Sequential Influences on Dishonest Behavior

Nina Mazar, University of Toronto, Canada
Dan Ariely, Fuqua School of Business, Duke University, USA
People’s escalation of behavior has been studied in several domains, particularly in addiction. We extend that research to the domain of ethical decision making. In three studies we find that sequential temptations to be dishonest increase such behaviors to a point where they cross a threshold, tip, and result in continuous dishonesty. If given a choice, however, people strategically avoid future temptations, even if costly. In addition, positive reinforcers proved effective in helping people to reduce dishonesty, while confessions made matters worse.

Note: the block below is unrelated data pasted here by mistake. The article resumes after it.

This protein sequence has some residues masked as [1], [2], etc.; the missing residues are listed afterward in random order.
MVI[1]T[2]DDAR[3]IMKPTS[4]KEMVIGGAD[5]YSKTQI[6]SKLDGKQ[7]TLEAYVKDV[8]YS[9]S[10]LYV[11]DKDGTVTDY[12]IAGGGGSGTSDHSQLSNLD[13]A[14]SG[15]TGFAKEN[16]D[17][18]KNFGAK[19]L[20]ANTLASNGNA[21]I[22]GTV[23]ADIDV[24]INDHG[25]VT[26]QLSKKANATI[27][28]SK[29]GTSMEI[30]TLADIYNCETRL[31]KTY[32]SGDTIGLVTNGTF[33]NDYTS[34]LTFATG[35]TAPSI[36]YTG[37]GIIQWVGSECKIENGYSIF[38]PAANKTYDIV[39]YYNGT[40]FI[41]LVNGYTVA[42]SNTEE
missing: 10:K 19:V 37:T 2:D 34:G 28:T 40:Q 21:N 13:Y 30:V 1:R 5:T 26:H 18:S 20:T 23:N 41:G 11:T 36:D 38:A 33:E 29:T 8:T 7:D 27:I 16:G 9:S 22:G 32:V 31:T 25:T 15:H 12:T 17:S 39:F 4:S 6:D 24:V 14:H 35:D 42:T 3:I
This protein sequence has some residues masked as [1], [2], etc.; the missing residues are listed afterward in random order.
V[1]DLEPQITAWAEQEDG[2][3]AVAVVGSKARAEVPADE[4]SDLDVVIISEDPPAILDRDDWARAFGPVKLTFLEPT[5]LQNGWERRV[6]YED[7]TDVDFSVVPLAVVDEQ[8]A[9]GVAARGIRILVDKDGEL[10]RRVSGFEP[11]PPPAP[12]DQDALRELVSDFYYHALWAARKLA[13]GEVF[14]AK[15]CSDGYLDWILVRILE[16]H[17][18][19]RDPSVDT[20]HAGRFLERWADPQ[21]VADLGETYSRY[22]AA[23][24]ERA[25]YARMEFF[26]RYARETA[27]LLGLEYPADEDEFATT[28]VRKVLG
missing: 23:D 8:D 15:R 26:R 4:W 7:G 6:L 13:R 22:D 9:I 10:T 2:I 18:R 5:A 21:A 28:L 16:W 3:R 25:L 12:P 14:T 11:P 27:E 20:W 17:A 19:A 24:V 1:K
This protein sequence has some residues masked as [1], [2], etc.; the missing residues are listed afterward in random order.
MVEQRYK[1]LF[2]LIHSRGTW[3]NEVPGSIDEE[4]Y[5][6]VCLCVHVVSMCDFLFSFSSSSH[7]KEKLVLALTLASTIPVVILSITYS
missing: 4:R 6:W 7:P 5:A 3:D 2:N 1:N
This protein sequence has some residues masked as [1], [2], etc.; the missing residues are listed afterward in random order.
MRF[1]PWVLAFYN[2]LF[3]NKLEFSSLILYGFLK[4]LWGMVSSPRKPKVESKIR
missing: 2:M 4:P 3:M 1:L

[ to cite ]:
Nina Mazar and Dan Ariely (2010) ,"Sequential Influences on Dishonest Behavior", in NA - Advances in Consumer Research Volume 37, eds. Margaret C. Campbell, Jeff Inman, and Rik Pieters, Duluth, MN : Association for Consumer Research, Pages: 143-145 .